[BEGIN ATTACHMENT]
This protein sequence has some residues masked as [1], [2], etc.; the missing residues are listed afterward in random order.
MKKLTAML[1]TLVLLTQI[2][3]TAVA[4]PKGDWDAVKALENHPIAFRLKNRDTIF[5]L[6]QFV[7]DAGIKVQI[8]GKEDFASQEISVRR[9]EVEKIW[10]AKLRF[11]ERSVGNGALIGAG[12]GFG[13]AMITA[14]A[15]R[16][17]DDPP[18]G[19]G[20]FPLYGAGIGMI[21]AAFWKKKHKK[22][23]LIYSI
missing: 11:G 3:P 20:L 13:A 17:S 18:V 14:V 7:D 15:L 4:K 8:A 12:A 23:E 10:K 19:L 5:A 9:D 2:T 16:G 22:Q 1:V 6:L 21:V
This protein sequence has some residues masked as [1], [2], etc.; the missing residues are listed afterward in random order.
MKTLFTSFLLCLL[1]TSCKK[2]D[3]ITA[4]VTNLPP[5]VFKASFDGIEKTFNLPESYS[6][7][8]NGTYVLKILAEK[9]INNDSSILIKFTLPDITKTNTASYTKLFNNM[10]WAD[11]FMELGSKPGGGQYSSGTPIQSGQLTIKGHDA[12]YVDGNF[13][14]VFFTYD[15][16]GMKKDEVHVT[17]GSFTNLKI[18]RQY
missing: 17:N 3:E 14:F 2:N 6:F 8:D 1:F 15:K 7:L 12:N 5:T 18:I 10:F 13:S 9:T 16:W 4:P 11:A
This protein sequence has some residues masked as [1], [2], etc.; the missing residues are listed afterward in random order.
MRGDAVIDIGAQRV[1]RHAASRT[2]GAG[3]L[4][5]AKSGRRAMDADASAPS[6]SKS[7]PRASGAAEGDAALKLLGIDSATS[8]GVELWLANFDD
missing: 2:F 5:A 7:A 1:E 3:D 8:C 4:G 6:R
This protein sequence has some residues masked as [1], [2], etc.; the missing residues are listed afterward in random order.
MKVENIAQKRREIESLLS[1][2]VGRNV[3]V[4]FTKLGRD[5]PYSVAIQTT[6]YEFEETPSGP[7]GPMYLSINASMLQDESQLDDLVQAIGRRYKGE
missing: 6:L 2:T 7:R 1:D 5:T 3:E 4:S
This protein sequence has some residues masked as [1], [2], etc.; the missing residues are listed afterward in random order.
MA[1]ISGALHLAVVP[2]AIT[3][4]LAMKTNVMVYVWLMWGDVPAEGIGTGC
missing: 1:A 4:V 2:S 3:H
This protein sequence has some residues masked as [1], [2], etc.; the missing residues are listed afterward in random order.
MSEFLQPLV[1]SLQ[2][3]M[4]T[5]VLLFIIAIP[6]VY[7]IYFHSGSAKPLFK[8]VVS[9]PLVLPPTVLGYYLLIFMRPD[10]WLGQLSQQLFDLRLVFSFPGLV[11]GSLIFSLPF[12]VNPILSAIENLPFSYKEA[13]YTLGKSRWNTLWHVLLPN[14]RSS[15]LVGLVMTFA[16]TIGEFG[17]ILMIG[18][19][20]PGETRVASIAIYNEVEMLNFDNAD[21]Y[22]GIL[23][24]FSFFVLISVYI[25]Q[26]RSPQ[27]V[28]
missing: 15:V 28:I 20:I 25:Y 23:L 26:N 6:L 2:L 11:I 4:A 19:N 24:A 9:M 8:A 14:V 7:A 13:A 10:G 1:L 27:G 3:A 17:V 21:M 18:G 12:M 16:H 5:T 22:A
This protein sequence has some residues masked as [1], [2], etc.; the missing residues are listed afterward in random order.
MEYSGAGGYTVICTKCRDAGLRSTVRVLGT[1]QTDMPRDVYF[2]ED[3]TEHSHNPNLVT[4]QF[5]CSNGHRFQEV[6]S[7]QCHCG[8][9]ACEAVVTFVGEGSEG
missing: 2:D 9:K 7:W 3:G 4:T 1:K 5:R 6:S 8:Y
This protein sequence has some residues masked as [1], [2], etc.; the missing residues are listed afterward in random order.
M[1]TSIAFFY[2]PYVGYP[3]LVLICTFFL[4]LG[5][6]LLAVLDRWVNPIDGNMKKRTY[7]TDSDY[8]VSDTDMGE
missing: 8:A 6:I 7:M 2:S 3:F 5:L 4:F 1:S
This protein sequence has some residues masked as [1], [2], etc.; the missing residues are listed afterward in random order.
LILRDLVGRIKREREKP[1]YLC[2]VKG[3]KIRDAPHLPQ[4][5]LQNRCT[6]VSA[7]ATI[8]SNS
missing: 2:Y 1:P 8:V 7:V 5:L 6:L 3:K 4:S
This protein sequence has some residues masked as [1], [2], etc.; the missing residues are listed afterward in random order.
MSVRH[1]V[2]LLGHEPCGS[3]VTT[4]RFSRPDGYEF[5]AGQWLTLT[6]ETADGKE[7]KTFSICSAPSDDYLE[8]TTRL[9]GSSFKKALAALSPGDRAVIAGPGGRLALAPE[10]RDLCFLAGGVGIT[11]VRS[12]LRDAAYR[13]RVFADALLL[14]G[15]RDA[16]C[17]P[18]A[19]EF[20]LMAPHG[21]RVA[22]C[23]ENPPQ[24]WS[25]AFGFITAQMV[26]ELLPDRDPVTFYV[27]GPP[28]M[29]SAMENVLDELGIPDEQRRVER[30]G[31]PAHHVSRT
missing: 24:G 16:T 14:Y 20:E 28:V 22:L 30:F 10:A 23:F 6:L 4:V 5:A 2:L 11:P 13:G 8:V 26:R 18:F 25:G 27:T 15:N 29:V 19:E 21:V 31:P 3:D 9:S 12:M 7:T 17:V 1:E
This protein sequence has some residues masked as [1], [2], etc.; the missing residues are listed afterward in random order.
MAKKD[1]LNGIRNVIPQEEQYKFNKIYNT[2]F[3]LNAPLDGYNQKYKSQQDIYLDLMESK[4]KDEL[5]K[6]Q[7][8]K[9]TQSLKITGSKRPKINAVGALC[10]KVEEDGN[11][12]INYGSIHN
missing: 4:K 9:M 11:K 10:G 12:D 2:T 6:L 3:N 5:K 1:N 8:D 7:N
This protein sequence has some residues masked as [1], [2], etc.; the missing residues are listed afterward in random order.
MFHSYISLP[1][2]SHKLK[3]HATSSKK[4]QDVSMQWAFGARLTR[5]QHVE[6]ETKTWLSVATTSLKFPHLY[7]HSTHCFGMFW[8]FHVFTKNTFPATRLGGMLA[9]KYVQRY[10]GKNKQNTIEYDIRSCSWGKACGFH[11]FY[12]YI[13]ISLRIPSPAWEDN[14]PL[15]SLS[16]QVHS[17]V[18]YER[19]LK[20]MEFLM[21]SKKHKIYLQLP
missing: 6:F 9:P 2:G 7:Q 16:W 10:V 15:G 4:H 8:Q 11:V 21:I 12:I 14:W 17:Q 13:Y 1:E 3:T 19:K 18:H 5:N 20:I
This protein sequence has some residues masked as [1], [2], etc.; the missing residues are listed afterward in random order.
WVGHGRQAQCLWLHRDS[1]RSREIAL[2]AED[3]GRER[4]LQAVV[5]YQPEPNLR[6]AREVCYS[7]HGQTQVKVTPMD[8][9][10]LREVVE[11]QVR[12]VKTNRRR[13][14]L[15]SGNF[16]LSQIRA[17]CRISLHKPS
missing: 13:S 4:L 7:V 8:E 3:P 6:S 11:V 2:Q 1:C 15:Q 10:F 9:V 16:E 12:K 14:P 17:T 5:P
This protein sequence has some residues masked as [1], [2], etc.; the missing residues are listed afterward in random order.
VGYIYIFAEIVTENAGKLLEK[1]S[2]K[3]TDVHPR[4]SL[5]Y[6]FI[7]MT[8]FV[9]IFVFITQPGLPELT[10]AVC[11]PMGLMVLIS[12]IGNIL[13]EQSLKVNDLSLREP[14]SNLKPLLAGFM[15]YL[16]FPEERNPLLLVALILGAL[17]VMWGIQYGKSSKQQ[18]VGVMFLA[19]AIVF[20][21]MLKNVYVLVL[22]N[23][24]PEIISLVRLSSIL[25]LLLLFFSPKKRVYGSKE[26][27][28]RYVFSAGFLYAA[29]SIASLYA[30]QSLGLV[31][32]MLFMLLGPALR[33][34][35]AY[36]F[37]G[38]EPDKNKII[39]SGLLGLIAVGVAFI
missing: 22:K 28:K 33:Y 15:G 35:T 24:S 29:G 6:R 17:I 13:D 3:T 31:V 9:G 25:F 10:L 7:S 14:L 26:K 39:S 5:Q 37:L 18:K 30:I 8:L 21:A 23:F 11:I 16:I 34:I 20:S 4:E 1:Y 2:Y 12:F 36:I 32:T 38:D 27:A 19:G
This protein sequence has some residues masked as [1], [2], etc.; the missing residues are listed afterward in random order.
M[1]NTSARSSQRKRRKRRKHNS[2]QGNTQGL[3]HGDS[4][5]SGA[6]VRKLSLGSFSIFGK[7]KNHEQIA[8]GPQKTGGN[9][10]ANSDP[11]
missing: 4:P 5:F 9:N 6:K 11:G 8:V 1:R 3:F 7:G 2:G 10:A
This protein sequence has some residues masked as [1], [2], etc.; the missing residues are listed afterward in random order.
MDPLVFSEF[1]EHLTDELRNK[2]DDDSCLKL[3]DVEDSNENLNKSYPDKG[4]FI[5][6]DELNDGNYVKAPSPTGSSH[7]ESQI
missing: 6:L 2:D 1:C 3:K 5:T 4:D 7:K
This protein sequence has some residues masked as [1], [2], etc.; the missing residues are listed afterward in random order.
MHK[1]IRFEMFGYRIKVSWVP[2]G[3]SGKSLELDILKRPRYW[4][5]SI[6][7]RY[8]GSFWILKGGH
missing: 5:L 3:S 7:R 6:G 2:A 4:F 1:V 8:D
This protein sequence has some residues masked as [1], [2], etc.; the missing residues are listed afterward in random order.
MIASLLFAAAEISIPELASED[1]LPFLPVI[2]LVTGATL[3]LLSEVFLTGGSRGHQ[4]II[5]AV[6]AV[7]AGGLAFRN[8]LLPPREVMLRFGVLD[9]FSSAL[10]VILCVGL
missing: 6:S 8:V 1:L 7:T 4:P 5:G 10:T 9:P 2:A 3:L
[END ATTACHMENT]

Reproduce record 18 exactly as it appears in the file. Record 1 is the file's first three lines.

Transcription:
This protein sequence has some residues masked as [1], [2], etc.; the missing residues are listed afterward in random order.
MIASLLFAAAEISIPELASED[1]LPFLPVI[2]LVTGATL[3]LLSEVFLTGGSRGHQ[4]II[5]AV[6]AV[7]AGGLAFRN[8]LLPPREVMLRFGVLD[9]FSSAL[10]VILCVGL
missing: 6:S 8:V 1:L 7:T 4:P 5:G 10:T 9:P 2:A 3:L